But there is a proviso: the sacculus only appears to be sensitive to loud volumes–above 90 decibels. Despite this, crooners could also love their own singing because sound levels in the larynx have been estimated to be as high as 130 decibels. “It’s bloody loud in there,” Todd says.
“The distribution of frequencies that are typical in rock concerts and at dance clubs almost seem designed to stimulate the sacculus. They are absolutely smack bang in this range of sensitivity,” Todd says. Large groups of people singing or chanting together, such as a choir or a crowd at a sporting event, could also trigger the mechanism, he adds.
I haven’t read the full papers (ahem, mainstream academic publishing prevents spread of knowledge, blah blah copyright blah blah revolution blah blah first up against the wall), but as far as I can tell, the experiments involved getting a small number of subjects, taping electrodes to their necks, then playing blips of noise at certain volumes and frequencies and watching their neck tension. The neck tension demonstrates that the sounds are affecting the sacculus. What’s the connection between that and pleasure, though? Well, the participants are “required to rate the pleasantness of the stimuli on a nine-point scale”. So there is no connection between the two that’s not mediated via a subjective judgement. Oh… kay.
So I guess if you believe that the sacculus response and the pleasure are connected, that that pleasure is necessarily sexual, and that 10ms single-frequency blips are equivalent to, say, seeing AC/DC play live, then sure, rock and roll makes you horny. I could have told you that, but I probably would have mentioned something about low lights, sexually oriented lyrics, crowds of sweaty people moving against each other, and alcoholic disinhibition. Still, it was a lecture about hearing and hearing loss, not about cultural context, so that’s beside the point.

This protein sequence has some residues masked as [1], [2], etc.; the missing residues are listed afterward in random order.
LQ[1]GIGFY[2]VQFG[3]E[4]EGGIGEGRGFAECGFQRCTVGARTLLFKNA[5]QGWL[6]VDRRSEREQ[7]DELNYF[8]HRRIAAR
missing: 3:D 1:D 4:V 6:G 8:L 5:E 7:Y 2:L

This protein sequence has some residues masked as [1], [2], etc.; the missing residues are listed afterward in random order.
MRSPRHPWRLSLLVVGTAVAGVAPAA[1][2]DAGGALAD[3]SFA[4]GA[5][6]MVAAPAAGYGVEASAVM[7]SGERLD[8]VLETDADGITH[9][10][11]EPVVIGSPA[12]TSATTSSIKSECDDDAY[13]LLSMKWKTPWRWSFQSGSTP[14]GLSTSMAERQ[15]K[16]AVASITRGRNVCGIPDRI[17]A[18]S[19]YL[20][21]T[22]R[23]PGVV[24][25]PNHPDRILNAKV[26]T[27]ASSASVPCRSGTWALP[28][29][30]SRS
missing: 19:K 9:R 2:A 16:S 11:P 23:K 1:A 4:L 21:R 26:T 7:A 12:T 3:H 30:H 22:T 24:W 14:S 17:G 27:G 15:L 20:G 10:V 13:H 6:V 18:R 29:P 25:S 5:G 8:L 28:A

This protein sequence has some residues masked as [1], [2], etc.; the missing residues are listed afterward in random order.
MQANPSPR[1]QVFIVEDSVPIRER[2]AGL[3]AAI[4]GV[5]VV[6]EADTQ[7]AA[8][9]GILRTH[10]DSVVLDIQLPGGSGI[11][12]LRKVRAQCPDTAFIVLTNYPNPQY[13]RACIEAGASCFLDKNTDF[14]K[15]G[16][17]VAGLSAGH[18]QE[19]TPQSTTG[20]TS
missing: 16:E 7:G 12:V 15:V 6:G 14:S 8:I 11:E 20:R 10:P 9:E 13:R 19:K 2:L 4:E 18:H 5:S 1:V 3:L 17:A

In passing, while looking for this stuff, I also found (in this article) what is possibly the greatest “no shit, Sherlock!” statement I’ve seen so far in the study of rock and roll: “Studies suggest that there is an increase in alcohol consumption in environments with loud music (van de Goor, 1990).” Apart from muttering “correlation mumble mumble causation” under my breath, it does occur to me that the field research for that one must have been fun.
Tomorrow I have classes in repairing and maintaining audio equipment (yay electronics) and editing dialogue (boo Pro Tools). I suspect once we pick up the pace and really get to work I’ll enjoy it more than I did today’s administrivia. Still, I suspect I’m going to have a challenging time focusing on the vocational skills that actually form the curriculum, and saving my semantic nitpicking, cultural critique, and plans for the downfall of the RIAA for more appropriate forums. Wish me luck.
The staff member who enrolled me, who apparently teaches Occupational Health and Safety, might be Senor Chang. When the guy who was after me in line (with dyed black hair, facial piercings, and tattoos) came up to the desk to do his paperwork, the instructor said, "Oh look, bad ink! You must be enrolling in Sound." I was more amused by this than the tattooed guy was. 3pershand points out that OHS classes taught by Sr. Chang would be neither healthy nor safe. So very true.
(Later, I was telling hope about this, and then said, with regard to the OHS classes, that I might see whether I can skip them on the basis of prior learning. I have, after all, done way too many OHS inductions for the crewing work I've been doing. hope pointed out that this makes me Jeff. Damn.)
Look, I may as well post about it. I’ve been planning it for months, and a whole swag of people already know, but this’ll make it official.
Sometime around early September, I’m planning on heading back to Melbourne, Australia, whereupon I hope to spend a few months bumming around on people’s sofas/the beach/relatives’ farms/etc, before going back to school in 2012 to study sound engineering.
So I’m leaving Google, then? Yup, that’s the plan. I’ll have done a year there since Metaweb’s acquisition, and I’ve got a lovely new replacement, Shawn, who started a couple of weeks ago and who’ll be supporting the Freebase developer community going forward.